06 October 2011

Pityrodia terminalis - Native Foxglove

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Pityrodia terminalis - Native Foxglove

The Native Foxglove is a very exotic looking member of the Lamiaceae family, stirring memories of carefully tended European gardens that are far removed from the semi-arid mallee heath of inland Western Australia where this plant occurs. However being so unusual it will not be overlooked whether in flower of not. Despite a European appearance, it shows its Australian heritage by a dense covering of white hairs, which give a soft grey demeanour and the means to survive a hot dry climate rather than a cooler European one.

Pityrodia terminalis is found to the NW of Esperance and ranges to the Kalgoorlie region and west to the north of Geraldton. The above, which probably represents the extent of its SE distribution, was encountered growing in gravel soil just south of the 4WD section of Fields Road about 110 km (70 miles) from Esperance. It was also seen further west in similar habitat to the south of Lake Tay, so not uncommon in this part of the world.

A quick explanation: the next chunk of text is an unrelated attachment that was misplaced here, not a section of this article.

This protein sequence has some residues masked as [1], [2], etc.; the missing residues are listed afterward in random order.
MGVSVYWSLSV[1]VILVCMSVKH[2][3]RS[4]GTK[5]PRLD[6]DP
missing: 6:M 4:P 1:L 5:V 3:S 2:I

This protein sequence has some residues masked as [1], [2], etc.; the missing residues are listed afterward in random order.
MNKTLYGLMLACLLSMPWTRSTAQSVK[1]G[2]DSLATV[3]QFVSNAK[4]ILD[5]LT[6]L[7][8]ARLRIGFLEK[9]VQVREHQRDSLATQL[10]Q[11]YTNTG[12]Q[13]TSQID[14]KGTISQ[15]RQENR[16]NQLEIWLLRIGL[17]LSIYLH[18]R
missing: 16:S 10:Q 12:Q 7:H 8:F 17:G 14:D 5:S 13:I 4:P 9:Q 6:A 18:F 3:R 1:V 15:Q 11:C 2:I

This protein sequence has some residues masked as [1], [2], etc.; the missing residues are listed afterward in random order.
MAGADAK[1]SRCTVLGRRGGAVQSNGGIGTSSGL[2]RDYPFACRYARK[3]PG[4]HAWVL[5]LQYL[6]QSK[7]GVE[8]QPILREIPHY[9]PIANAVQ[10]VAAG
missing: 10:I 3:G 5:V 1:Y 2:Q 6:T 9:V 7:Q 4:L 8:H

Growing to a little over a metre (4’) in height, it produces on upright branches 1.5-2 cm (3/4”) long bloated tubular, white to pale pink flowers. However elsewhere these can be a bright red, which must be quite impressive as the local white form is very eye-catching. Flowering is recorded from July to January, but that would be over a large area with different climate zones, so exact timing may vary a little depending on local weather conditions.